A Quick Guide to Sentence Type Identifier

Before you begin writing, think about your audience. Is it an expert, professional, or an experienced writer? Use a sentence type identifier to help your audience and make yourself stand out.

INK will make sure your text is free of grammar mistakes

    What Is a Sentence?

    A sentence is a group of words used to convey a complete thought or express an idea. It is a grammatical unit consisting of a subject and a predicate.

    The subject is the thing doing the action in a sentence, and the predicate is the thing being done. The predicate is what might be done with a verb and can also be a noun, adjective, or adverb.

    How Does a Sentence Differ From a Clause?

    There is a slight but key difference between a clause and a sentence. A clause and a sentence are both composed of a group of words that include a subject and a predicate. A sentence can always stand alone and convey a meaning, but a clause does not necessarily do so.

    A sentence is a grammatical unit that typically consists of one or more clauses. However, a clause can either be a part of a sentence or a complete sentence on its own. The two types of clauses are:

    • Independent Clause: This clause can stand alone as a sentence and convey a complete thought.
    • Dependent Clause: This is a clause written underneath an independent clause because it cannot express a complete meaning on its own.
    A white cup with saucer and sticks of flowers near a book
    Photo by Thought Catalog on Unsplash

    The 4 Different Sentence Type Identifier

    There are four different types of sentences in English. They are declarative, interrogative, imperative, and exclamatory sentences. They allow us to express ourselves with clarity. Using different types of sentences will help you communicate your thoughts effectively. Below are explanations of each type to help you understand better.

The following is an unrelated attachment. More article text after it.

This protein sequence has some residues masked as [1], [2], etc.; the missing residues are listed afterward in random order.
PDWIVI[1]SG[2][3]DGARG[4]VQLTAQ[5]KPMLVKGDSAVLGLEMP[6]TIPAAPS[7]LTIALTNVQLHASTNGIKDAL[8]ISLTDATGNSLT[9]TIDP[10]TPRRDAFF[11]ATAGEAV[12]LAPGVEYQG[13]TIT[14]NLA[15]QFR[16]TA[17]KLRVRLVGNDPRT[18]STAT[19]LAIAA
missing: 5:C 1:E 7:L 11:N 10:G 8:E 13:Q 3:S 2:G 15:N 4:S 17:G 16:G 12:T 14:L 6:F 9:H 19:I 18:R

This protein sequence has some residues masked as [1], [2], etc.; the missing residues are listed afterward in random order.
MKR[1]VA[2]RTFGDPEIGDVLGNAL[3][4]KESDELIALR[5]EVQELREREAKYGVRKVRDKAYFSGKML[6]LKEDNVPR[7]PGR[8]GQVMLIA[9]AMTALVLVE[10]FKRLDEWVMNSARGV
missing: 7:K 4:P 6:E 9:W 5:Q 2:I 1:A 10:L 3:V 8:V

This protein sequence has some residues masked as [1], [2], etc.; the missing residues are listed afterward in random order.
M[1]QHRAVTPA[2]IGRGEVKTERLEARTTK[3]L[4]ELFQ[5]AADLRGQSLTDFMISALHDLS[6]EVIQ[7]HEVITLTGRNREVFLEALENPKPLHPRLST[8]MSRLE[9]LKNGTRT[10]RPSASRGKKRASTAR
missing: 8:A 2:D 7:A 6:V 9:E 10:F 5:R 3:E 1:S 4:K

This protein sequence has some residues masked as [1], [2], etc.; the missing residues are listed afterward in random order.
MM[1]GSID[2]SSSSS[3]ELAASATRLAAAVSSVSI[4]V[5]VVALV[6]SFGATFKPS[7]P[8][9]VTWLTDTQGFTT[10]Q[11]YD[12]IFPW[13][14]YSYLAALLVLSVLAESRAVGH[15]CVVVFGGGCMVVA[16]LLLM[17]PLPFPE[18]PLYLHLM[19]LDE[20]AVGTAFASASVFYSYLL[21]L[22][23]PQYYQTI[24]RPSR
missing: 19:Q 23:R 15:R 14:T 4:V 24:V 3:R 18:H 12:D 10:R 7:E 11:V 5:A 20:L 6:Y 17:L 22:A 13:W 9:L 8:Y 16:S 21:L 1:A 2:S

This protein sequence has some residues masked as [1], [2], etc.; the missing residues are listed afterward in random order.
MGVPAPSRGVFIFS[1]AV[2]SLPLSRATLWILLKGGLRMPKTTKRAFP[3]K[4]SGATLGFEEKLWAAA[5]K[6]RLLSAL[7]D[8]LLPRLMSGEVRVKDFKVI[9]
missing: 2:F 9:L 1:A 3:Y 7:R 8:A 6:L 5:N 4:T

1. Declarative Sentence

    A declarative sentence is the most common type of sentence that serves to convey information. It can be any statement, from the crucial ones to the tiniest of details. A declarative sentence can be both positive and negative and usually ends with a full stop or period.

    Conventional structure: Subject + verb + object.

    Example 1: We played football yesterday.

    Example 2: We did not play football yesterday.

    2. Interrogative Sentence

    An interrogative sentence asks direct and specific questions to gain information. They are directed at a particular person, place, or thing and end with a question mark.

    Conventional structure: (WH-word +) auxiliary verb + subject + main verb + object.

    Example 1: Do you play football?

    Example 2: Why don’t you play football?

    3. Imperative Sentence

    An imperative sentence tells or commands you to do something. It can be in the form of an authoritative order, friendly advice, or basic instruction. This type of sentence usually ends in a full stop but can also end in an exclamation mark to emphasize emotion. They typically lack a subject because the subject is considered to be YOU.

    Conventional structure: base verb + object.

    Example 1: Help me!

    Example 2: Don’t touch it.

    4. Exclamatory Sentence

    An exclamatory sentence expresses a strong feeling, emotion, or surprise. Like an imperative sentence, they also provide information but end with an exclamation mark instead of a full stop.

    Conventional structure 1: What (+adjective) + noun + subject + verb

    Example 1: What a wonderful lady you are!

    Conventional structure 2: How (+adjective/adverb) + subject + verb

    Example 2: How clever you are!

    Conclusion

    English is a language written and read in part with sentence structures. Identifying the type of sentence that a sentence is will help you understand its function in a sentence.

    The sentence type identifier lets you know whether you are left with a question, asking permission, ordering something, or making a statement.

    A Quick Guide to Sentence Type Identifier

    Pam is an expert grammarian with years of experience teaching English, writing and ESL Grammar courses at the university level. She is enamored with all things language and fascinated with how we use words to shape our world.

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